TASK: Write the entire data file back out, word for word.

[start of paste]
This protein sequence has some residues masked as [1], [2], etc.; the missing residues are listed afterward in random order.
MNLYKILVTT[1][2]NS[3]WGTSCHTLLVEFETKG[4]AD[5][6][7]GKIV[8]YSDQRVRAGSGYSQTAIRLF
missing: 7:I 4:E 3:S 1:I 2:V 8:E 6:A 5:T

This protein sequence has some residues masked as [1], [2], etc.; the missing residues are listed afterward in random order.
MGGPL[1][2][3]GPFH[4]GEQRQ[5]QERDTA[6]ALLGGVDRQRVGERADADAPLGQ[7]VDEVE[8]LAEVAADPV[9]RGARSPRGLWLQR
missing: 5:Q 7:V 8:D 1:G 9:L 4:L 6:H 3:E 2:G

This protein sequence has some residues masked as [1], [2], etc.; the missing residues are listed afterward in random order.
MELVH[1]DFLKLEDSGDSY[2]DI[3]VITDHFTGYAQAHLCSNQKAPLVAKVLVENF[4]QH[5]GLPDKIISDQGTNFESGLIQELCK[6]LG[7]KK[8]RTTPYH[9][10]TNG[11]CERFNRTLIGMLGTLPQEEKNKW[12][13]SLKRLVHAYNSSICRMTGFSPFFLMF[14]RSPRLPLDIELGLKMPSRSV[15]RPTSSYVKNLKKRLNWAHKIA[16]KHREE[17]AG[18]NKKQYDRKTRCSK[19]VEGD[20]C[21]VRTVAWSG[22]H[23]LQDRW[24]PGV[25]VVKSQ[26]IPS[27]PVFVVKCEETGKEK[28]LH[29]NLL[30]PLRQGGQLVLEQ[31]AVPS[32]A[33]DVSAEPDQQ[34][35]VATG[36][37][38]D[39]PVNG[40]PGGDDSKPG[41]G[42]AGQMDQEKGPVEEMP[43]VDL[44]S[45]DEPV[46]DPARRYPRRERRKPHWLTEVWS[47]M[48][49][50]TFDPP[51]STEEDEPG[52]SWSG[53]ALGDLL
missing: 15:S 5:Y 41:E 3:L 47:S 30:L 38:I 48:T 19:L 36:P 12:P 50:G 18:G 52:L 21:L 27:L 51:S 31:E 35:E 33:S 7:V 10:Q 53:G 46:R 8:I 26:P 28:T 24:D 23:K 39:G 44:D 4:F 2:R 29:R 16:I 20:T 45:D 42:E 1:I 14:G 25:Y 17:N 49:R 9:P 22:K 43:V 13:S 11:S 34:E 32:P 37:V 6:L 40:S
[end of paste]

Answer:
This protein sequence has some residues masked as [1], [2], etc.; the missing residues are listed afterward in random order.
MNLYKILVTT[1][2]NS[3]WGTSCHTLLVEFETKG[4]AD[5][6][7]GKIV[8]YSDQRVRAGSGYSQTAIRLF
missing: 7:I 4:E 3:S 1:I 2:V 8:E 6:A 5:T

This protein sequence has some residues masked as [1], [2], etc.; the missing residues are listed afterward in random order.
MGGPL[1][2][3]GPFH[4]GEQRQ[5]QERDTA[6]ALLGGVDRQRVGERADADAPLGQ[7]VDEVE[8]LAEVAADPV[9]RGARSPRGLWLQR
missing: 5:Q 7:V 8:D 1:G 9:L 4:L 6:H 3:E 2:G

This protein sequence has some residues masked as [1], [2], etc.; the missing residues are listed afterward in random order.
MELVH[1]DFLKLEDSGDSY[2]DI[3]VITDHFTGYAQAHLCSNQKAPLVAKVLVENF[4]QH[5]GLPDKIISDQGTNFESGLIQELCK[6]LG[7]KK[8]RTTPYH[9][10]TNG[11]CERFNRTLIGMLGTLPQEEKNKW[12][13]SLKRLVHAYNSSICRMTGFSPFFLMF[14]RSPRLPLDIELGLKMPSRSV[15]RPTSSYVKNLKKRLNWAHKIA[16]KHREE[17]AG[18]NKKQYDRKTRCSK[19]VEGD[20]C[21]VRTVAWSG[22]H[23]LQDRW[24]PGV[25]VVKSQ[26]IPS[27]PVFVVKCEETGKEK[28]LH[29]NLL[30]PLRQGGQLVLEQ[31]AVPS[32]A[33]DVSAEPDQQ[34][35]VATG[36][37][38]D[39]PVNG[40]PGGDDSKPG[41]G[42]AGQMDQEKGPVEEMP[43]VDL[44]S[45]DEPV[46]DPARRYPRRERRKPHWLTEVWS[47]M[48][49][50]TFDPP[51]STEEDEPG[52]SWSG[53]ALGDLL
missing: 15:S 5:Y 41:E 3:L 47:S 30:L 38:I 48:T 19:L 36:P 12:P 50:G 18:G 52:L 21:L 27:L 51:S 31:E 35:E 33:S 7:V 10:Q 53:G 46:R 8:I 26:P 28:T 24:D 23:K 39:G 44:D 4:F 2:R 29:R 16:I 20:T 45:D 42:E 1:I 14:G 25:Y 17:N 49:R 9:P 22:K 43:V 13:S 11:S 34:E 32:P 37:V 6:L 40:S